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The United States will lead the way

Pike Research, a market research and consulting firm that focuses on global clean technology markets, conducted a study that predicts 670,000 fuel cell vehicles (FCVs) will sell annually by 2020.

Some auto companies are still focusing their development on electric vehicles (EVs), and as many other surveys indicate, the growth of electric vehicles are expected to surpass fuel cell vehicles. However, Pike Research's study goes against the grain saying otherwise. According to the study, the U.S. will account for 134,049 annual FCV sales of the total 670,000, putting them in the lead for fuel cell vehicle sales. China will be in second place with 129,241 FCV sales and Germany will be in third place with 126,783 total annual sales.

Some believe these are "overly optimistic" results and that Pike Research is assuming that the appropriate refueling infrastructures will be available by 2020. According to fuel cell industry analyst Dave Hurst, "The entire growth of the fuel cell vehicle market balances on two key elements: the growth of hydrogen gas refueling stations and improvements in the cells themselves."

While improvements of fuel cells is in the works, the possible growth of hydrogen gas refueling stations is here. Currently, there is only one personal, zero-emission refueling station for FCV's that runs on sunshine and tap water. It's called a residential hydrogen refueler, and the only one that exists is hidden on the Torrance campus of Honda R&D. 

The residential hydrogen refueler uses a 6-kilowatt array of thin-film cell solar panels that "powers a machine the size of a mini-refrigerator," which then "sips in H20 and breaks it apart into hydrogen and oxygen gases." Next, the hydrogen is pumped into the vehicle right at home with no fossil fuels or pollution included.

Alternative Fuel Manager for American Honda Motor Co. Steve Ellis says that "the ability to refuel a vehicle at home ranks third among the values consumers see of owning an electric vehicle," and "saw the same possibility could exist for hydrogen."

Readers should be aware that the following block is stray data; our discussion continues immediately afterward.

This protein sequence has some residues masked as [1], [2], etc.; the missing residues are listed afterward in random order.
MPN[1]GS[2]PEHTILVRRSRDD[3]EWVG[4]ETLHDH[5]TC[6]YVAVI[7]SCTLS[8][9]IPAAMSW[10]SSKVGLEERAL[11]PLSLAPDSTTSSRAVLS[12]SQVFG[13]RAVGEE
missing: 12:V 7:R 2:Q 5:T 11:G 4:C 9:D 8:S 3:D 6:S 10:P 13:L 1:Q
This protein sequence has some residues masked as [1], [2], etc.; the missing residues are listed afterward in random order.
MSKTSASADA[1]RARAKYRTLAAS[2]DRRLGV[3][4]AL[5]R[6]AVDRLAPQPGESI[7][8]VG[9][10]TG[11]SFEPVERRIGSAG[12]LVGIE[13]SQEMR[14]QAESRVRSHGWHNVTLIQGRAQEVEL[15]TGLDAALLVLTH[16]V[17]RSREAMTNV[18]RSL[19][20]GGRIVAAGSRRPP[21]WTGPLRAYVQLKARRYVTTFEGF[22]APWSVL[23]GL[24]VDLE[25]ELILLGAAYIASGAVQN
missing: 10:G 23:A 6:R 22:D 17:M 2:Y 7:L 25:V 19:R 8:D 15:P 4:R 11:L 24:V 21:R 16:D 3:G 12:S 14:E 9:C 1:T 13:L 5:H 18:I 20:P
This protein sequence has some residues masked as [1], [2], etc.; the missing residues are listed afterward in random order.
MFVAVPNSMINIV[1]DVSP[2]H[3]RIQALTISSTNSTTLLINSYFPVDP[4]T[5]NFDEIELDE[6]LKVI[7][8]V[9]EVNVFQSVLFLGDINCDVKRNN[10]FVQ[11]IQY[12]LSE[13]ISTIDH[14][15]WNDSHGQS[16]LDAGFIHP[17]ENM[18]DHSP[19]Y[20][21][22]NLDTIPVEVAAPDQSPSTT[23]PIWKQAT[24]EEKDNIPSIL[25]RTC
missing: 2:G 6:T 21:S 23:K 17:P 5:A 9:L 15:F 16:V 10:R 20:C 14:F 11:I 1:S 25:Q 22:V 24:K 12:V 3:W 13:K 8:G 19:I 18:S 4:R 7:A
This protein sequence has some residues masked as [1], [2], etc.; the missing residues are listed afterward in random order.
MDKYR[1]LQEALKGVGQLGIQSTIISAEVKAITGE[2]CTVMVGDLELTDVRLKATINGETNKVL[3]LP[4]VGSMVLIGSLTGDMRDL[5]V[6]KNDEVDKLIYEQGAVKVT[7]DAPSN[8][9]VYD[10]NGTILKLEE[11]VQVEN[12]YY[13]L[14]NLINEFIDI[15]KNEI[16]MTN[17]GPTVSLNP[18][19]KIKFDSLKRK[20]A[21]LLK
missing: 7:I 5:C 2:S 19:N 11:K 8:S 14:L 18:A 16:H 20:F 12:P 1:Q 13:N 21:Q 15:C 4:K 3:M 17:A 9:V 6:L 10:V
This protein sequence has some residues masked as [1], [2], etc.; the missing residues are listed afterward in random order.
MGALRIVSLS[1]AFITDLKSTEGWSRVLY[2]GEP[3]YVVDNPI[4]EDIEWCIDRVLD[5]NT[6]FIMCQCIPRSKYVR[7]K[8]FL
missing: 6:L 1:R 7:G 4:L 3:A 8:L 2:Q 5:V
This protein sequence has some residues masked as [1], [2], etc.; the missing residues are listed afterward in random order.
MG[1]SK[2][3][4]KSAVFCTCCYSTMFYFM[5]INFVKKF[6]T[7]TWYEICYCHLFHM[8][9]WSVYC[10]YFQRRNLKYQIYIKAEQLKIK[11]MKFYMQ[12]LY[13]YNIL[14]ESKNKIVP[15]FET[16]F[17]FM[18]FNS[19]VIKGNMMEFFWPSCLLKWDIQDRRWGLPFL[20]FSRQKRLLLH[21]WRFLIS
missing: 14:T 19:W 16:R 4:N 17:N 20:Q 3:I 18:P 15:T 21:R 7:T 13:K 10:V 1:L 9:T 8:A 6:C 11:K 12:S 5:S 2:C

The residential hydrogen refueler is 25 percent more energy efficient than the electrolysis system Honda designed in 2001, and instead of operating with a mechanical compressor or storage tanks, it'll only require solar panels that fit the size of an average American roof. In addition, the refueler can "support typical driving habits, about 10,000 miles per year." 

Honda says it could take about five years before consumer's will see these systems on the road. Manufacturers such as Daimler and Shell signed an agreement in September acknowledging this five-year prediction. In addition, General Motors, Honda, ToyotaMercedes and some other automakers have noted that they plan to sell FCV's to consumers as soon as 2015.

A five-year production goal and a potential growing infrastructure makes Pike Research's figures seem more reasonable.



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The real problem
By wiz220 on 6/28/2010 11:32:56 AM , Rating: 2
I think the real problem, for many areas, will be water shortage. For example, in the southwest U.S. they are already facing drought, where is all of the water for making hydrogen going to come from? Will they divert the scarce resource away from crops or the drinking water supply?




RE: The real problem
By monkeyman1140 on 6/28/2010 3:23:25 PM , Rating: 2
People don't seem to mind wasting water on their lawns. As I went to work one morning in a rainstorm, I saw one of my neighbor's automated sprinkler systems was running full blast.

The problem with hydrogen is that it simply doesn't work. Its not inexpensive, its not practical, and it will never ever be practical.

Oil companies love the idea because it makes them look like they're "green", government likes it because the rubes there think its high tech, and citizens are being teased with the false technology, meanwhile we still drive gasoline cars, and will continue to do so while we are repeatedly told we will have hydrogen cars in 2015, then 2020, then 2030, then 2050, etc...


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